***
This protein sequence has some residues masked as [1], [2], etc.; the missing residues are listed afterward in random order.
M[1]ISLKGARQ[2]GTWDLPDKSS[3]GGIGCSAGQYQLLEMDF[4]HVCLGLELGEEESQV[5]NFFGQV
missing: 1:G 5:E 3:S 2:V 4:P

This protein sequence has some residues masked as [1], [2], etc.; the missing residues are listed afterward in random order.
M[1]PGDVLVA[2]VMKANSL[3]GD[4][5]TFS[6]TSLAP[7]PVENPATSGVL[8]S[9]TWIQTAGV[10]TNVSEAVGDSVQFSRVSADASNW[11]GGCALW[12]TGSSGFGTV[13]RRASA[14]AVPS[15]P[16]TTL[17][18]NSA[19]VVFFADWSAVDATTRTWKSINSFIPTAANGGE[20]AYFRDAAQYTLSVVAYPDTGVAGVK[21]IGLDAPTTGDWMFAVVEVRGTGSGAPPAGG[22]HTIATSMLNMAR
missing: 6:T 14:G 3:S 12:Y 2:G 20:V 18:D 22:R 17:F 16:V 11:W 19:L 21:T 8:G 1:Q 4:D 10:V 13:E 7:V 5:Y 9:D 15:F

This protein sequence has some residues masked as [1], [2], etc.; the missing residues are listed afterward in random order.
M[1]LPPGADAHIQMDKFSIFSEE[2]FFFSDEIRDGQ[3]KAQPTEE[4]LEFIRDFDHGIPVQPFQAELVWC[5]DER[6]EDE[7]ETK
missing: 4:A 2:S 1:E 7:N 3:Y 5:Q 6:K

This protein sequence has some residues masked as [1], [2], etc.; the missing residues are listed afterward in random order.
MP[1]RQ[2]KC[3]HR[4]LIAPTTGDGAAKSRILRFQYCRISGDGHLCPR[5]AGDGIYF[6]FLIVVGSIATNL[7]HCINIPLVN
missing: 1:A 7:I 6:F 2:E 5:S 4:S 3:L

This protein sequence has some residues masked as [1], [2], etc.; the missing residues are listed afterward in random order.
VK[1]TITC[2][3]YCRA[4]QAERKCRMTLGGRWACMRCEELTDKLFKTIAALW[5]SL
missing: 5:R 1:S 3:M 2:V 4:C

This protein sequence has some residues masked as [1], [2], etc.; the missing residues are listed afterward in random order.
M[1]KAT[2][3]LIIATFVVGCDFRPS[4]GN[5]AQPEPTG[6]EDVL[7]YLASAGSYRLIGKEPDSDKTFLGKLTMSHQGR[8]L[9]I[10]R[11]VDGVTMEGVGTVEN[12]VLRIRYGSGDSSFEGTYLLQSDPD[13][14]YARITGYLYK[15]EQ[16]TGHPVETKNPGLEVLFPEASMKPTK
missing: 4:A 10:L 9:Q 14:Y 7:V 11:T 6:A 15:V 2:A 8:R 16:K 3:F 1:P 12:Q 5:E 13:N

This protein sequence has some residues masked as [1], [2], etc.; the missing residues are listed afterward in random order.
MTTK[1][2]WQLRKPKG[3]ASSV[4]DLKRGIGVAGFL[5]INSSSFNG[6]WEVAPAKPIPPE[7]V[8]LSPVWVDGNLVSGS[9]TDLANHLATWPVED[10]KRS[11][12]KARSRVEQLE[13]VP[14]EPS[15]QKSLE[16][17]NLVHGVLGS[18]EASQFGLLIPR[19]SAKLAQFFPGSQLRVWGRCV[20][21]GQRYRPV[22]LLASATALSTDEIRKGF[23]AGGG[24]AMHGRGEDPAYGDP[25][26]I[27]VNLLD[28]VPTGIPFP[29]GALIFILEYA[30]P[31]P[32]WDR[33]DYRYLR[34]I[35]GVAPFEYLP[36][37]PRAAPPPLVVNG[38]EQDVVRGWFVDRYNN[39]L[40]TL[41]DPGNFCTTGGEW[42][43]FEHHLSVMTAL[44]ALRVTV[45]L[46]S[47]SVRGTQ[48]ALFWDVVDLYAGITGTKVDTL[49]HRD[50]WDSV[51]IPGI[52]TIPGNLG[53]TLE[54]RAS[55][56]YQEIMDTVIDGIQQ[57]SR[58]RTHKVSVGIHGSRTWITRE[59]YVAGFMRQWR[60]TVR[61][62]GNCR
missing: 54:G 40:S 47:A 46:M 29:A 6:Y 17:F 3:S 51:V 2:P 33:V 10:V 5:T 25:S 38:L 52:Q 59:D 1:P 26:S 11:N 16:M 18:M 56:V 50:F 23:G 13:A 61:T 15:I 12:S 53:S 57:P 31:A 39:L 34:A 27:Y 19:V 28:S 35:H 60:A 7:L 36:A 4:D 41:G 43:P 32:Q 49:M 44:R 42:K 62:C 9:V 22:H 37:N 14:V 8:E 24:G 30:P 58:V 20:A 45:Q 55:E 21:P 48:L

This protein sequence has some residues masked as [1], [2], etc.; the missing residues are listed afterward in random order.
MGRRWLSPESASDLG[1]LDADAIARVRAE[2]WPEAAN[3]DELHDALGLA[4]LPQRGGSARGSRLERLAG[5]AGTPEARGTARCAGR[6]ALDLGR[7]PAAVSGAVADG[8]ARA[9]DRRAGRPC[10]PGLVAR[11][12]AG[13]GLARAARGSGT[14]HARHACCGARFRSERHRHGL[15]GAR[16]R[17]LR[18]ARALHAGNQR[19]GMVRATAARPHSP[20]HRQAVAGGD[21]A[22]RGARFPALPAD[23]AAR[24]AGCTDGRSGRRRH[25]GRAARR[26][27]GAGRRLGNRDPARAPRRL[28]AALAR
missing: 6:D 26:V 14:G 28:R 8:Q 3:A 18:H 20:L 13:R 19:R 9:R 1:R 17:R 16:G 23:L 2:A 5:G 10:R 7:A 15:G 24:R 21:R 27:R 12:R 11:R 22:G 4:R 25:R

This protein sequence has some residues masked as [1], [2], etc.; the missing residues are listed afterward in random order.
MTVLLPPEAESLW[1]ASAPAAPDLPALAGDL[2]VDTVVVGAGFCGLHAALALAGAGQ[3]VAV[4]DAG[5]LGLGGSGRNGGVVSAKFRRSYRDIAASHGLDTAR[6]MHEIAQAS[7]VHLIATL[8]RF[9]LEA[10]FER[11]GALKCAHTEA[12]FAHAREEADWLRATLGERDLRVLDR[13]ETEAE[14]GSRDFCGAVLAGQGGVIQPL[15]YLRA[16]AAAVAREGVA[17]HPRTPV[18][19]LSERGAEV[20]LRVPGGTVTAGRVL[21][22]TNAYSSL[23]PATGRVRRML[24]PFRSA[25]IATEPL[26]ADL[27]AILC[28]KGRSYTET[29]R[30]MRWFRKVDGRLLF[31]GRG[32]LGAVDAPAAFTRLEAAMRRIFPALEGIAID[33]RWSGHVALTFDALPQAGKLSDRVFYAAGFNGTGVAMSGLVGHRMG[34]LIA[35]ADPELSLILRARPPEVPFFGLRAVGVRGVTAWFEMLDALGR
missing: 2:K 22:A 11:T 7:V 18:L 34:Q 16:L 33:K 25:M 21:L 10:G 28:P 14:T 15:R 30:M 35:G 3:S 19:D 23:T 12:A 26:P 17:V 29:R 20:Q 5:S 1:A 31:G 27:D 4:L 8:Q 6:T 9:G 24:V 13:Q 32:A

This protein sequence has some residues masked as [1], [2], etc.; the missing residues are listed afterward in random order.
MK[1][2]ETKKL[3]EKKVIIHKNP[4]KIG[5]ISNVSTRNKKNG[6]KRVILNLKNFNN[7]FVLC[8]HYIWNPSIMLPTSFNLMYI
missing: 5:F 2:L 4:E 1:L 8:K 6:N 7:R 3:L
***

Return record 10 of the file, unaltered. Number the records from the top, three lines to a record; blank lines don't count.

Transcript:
This protein sequence has some residues masked as [1], [2], etc.; the missing residues are listed afterward in random order.
MK[1][2]ETKKL[3]EKKVIIHKNP[4]KIG[5]ISNVSTRNKKNG[6]KRVILNLKNFNN[7]FVLC[8]HYIWNPSIMLPTSFNLMYI
missing: 5:F 2:L 4:E 1:L 8:K 6:N 7:R 3:L